Sensitivity analysis

The study follows a four-step sensitivity analysis approach based on Clavreul et al. (2012). For each food waste disposal technology, stages with the highest environmental burdens were identified using a hotspot analysis. The sensitivity of parameters within key stages was investigated by a perturbation analysis. The sensitivity ratio is calculated using Eq. 1 for all parameters, by varying each parameter by ± 10%. Parameters with the highest sensitivity ratio were selected.
$$ {\text{Sensitivity }}\,{\text{Ration }}\left( {\text{SR}} \right) = \frac{{\frac{{\Delta {\text{Result}}}}{{{\text{Initial}}\,{\text{result}}}}}}{{\frac{{\Delta {\text{Parameter}}}}{{{\text{Initial }}\,{\text{parameter}}}}}} $$
(1)
Probability distribution coefficients were then assigned to parameters with SR > 2 based on the literature and the results of the “Pedigree quality matrix”, an Ecoinvent-recommended method used to check the reliability and robustness of the model created by Weidema and Wesnæs (1996). Table 2 lists sensitivity analysis parameters for all scenarios.
Table 2

Sensitivity analysis parameters for all scenarios

Scenario

Stage

Process

Unit

Distribution type

Average

Deviationa

Incineration

Construction

Tar

kg

Uniform

3.7E−04

1.9E−04

Steel

kg

Uniform

1.0E−03

6.9E−04

Cooper

kg

Uniform

1.1E−05

5.9E−06

Concrete

m3

Uniform

2.4E−06

2.6E−06

Operation

Electricity consumptionb

kWh

Log-normal

3.8E−03

4.0E−03

Activated carbon

kg

Normal

2.9E−04

1.6E−04

Diesel consumption

kg

Normal

2.7E−03

4.4E−03

Urea liquid gas cleaning

kg

Normal

8.6E−04

6.5E−04

Lime (gas cleaning)

kg

Normal

1.2E−02

2.0E−03

N2O

kg

Uniform

2.1E−05

4.1E + 00

SO2

kg

Uniform

2.9E−05

4.1E + 00

Ammonia

kg

Uniform

6.6E−06

2.1E + 00

Nitrogen oxides NO

kg

Uniform

6.9E−04

2.3E + 00

Carbon monoxide-biogenic

kg

Uniform

3.4E−05

3.5E + 00

Carbon dioxide

kg

Uniform

3.6E−03

4.6E + 00

Hydrogen chloride

kg

Uniform

7.0E−06

1.3E + 01

Hydrogen fluoride

kg

Uniform

5.1E−08

1.4E + 01

Energy recovery

caloric value

MJ

Uniform

6.7E + 00

1.9E + 00

Gross electricity efficiency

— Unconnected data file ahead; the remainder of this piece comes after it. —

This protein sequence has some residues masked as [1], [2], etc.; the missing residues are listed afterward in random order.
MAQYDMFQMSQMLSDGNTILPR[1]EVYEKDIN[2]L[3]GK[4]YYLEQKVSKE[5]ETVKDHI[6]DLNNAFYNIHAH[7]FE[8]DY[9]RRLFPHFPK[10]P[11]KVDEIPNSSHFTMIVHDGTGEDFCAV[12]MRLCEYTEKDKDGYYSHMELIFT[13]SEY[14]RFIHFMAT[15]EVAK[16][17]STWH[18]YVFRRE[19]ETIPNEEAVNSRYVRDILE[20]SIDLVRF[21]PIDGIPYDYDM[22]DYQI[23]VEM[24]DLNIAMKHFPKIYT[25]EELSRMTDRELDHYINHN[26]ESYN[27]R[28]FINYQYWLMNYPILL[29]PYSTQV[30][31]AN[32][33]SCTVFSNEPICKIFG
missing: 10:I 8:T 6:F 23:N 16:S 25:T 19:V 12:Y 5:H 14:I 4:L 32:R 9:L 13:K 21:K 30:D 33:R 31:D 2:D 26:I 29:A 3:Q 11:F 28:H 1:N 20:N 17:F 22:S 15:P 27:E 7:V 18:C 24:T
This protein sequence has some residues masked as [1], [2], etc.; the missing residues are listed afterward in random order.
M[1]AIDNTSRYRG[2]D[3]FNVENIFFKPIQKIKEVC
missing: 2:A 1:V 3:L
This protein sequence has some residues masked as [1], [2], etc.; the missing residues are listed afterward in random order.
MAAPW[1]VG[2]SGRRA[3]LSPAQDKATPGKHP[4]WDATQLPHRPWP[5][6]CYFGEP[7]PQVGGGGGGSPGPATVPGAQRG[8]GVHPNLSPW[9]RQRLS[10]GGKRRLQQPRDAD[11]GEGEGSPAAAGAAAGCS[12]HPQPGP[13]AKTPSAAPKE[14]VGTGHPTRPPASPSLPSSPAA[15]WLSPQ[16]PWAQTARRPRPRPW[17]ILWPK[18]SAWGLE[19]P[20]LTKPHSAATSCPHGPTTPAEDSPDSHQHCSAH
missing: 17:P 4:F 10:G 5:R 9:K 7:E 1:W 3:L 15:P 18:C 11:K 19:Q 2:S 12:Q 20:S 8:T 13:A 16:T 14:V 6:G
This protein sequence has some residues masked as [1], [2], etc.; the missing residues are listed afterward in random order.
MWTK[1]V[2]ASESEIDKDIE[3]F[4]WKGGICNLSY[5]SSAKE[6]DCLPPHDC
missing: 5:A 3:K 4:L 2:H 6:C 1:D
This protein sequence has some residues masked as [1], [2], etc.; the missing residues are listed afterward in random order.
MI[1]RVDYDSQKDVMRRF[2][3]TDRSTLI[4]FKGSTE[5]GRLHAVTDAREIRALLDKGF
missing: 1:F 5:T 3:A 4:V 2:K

%

Uniform

1.3E−01

2.0E−02

Gross heat efficiency

%

Uniform

2.6E−01

5.0E−02

Anaerobic digestion

Construction

Steel

kg

Uniform

3.6E−04

2.7E−04

Concrete

mc

Uniform

2.6E−06

2.7E−06

Bitumen

kg

Uniform

8.2E−05

1.0E−04

Polyethylene

kg

Uniform

7.3E−04

7.4E−04

Operation

Electricity consumptionb

kWh

Log-Normal

4.6E−02

2.1E + 00

Limed

kg

Normal

1.3E−03

1.3E−04

Inorganic chemicalsd

kg

Normal

4.9E−03

4.9E−04

Digestate

Potassium sulphate, as K2O, at regional storehouse, RER

kg

Normal

− 1.9E−03

1.9E−04

Ammonium nitrate phosphate, as N, at regional storehouse, RER

kg

Normal

− 7.1E−04

7.1E−05

Energy Recovery

Electricity recovery

kWh

Normal

2.6E−01

1.0E−01

Composting

Construction

Steel

kg

Uniform

1.2E−03

4.8E−04

Concrete

mc

Uniform

4.1E−06

3.7E−06

Aluminum

kg

Uniform

1.0E−04

2.1E−04

Polyethylene

kg

Uniform

2.2E−05

2.5E−05

Operation

Electricity consumptionb

kWh

Log-normal

1.4E−03

2.0E + 00

Diesel

kg

Log-normal

8.7E−03

2.0E + 00

Output utilisation

N fertilizer substitution

kg

Uniform

4.0E−01

2.0E−01

aStandard deviation for normal distribution, geometric standard deviation for log-normal distribution, or half width for uniform distribution

bGSD was calculated based on average values of IVC and AD

cCoefficient of variation is assumed to be 20% of the average value

dCoefficient of variation is assumed to be 10% of the average value

A Monte Carlo analysis was then performed to generate confidence intervals. For each metric, the significance of differences between technologies was also tested using the Monte Carlo method. The model randomly sampled estimates of the mean for each technology and calculated the difference between each, repeating this resampling 1000 times. The analysis tests the possibility of difference between technologies to overlap with zero at a 99% confidence level.

Energy use scenarios

Four electricity-input scenarios were modelled to investigate changes that result due to future policy decisions and energy technology development (Fig. 2). The baseline scenario represented the 2014 UK electricity national grid (DECC 2014). The other three scenarios (scenarios two to four) are based on potential electricity mix pathways (Stamford and Azapagic 2014): scenarios two and three are based on the decarbonisation of electricity by 65% by 2050 (i.e. Ref (65-A) without nuclear energy, and Ref (65-B) with nucelar energy); and scenario four includes 100% of renewable energy with nuclear energy (40%) and offshore wind (23%) (Ref 100). The values used in each electricity mix pathway scenario are based on the average contribution of each energy source to each scenario from 2014 to 2070. As each scenario is the average energy generation mix for this scenario from 2014 to 2070, there is some coal and other non-renewable contribution to the (Ref 100).
Fig. 2